Contents of an Awesome Customer Success Playbook

Customer Success has been clearly defined and what goes into Customer Success Management has been fully documented. But when it comes to certain aspects of Customer Success Management, there are still a few things that remain a bit mysterious to some. A great example of that is the concept of the Customer Success Playbook, the sports analogy-based workflows, processes, interventions, etc. – called “plays” – to run with the customers when something happens. I haven’t talked about Customer Success Playbooks much, and here’s why. While there are high-level Customer Success frameworks like those I use with my clients, the way we orchestrate and operationalize a Customer Success-driven Growth strategy is different enough across companies, products, and customer segments, that trying to create a one-size-fits-all Customer Success Playbook that works for all companies is never going to – or should never – happen. But my lack of coverage of this subject doesn’t mean
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Customer Success: The Definitive Guide 2017

Customer Success is transformative. Whether you have a Software-as-a-Service, subscription or membership business or you sell one-off products or services and simply want to do business with your customer more than once, Customer Success should be your driving purpose. Customer Success has its roots in the Software-as-a-Service (SaaS) world and my original definition was very much SaaS-centric. But since then, companies that are not SaaS, or even technology companies at all, have recognized the transformative power of Customer Success and embraced it as their new operating model. If you aren’t familiar with exactly how Customer Success is transformative, I’ll lay that out for you below in great detail in this guide. I don’t know what will happen with Customer Success in the next couple of years, but I wouldn’t be surprised if sometime down the road we’re no longer talking about “Customer Success” as a separate function within a business,
Customer Success Book Lincoln Murphy
lincoln-murphy-tsia
SaaS business model customer success
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SaaStr’s Top 6 Posts of 2016

2016 is finally coming to an end, and what a year it was. We’re taking a look back at the top six SaaStr posts from 2016. What were the biggest lessons learned? Best SaaS tips and advice? Find out below. 6. I Was Wrong. NPS is A Great Core Metric. Track NPS as a core, monthly metric.  Share it with everyone.  And importantly — use it for a cross-functional discussion across Sales, Support, Customer Success, Marketing, Engineering, and Product.  It’s the one metric all of them directly impact, and all of them are equally responsible for.” 5. The Difference Between Very, Very Good Founders. And Truly Great Founders. These are the founders I try to invest in. The ones that can see the future. For real. Much better than I ever could.” 4. At $50k in MRR, Running Out of Money Is No Longer an Continue reading "SaaStr’s Top 6 Posts of 2016"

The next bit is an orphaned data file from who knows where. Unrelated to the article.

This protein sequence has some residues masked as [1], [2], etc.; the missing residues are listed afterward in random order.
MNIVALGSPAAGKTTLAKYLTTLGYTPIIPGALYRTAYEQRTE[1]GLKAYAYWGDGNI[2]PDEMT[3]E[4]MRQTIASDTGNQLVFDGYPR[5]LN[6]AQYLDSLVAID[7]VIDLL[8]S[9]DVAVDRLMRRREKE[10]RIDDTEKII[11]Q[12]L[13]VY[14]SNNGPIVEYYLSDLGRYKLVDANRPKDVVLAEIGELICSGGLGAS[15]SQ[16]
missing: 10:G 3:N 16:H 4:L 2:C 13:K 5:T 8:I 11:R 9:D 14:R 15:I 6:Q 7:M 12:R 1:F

Our Best Business Tips of 2016

This has been a huge year of growth and milestones for Groove. Here are the most popular lessons we’ve shared. In 2016, more than three million people visited this blog. Many of them read our posts, joined in on discussions in the comments, and shared our content with their networks all over the web. As we share our journey, we try to make every single post interesting, valuable and actionable for anyone who reads it. And we’ve published every single week since we launched this blog. But as you can expect, some posts don’t do that well. Many will get an “average” level of traffic. And some will hit all the right chords and be interesting and useful enough that they rise well above the rest of our content in traffic, engagement and shares. Those posts are below. If you haven’t been following along all year, I hope that this
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Our Best Business Tips of 2016

This has been a huge year of growth and milestones for Groove. Here are the most popular lessons we’ve shared. In 2016, more than three million people visited this blog. Many of them read our posts, joined in on discussions in the comments, and shared our content with their networks all over the web. As we share our journey, we try to make every single post interesting, valuable and actionable for anyone who reads it. And we’ve published every single week since we launched this blog. But as you can expect, some posts don’t do that well. Many will get an “average” level of traffic. And some will hit all the right chords and be interesting and useful enough that they rise well above the rest of our content in traffic, engagement and shares. Those posts are below. If you haven’t been following along all year, I hope that this
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Understanding Customer Success Management Compensation Models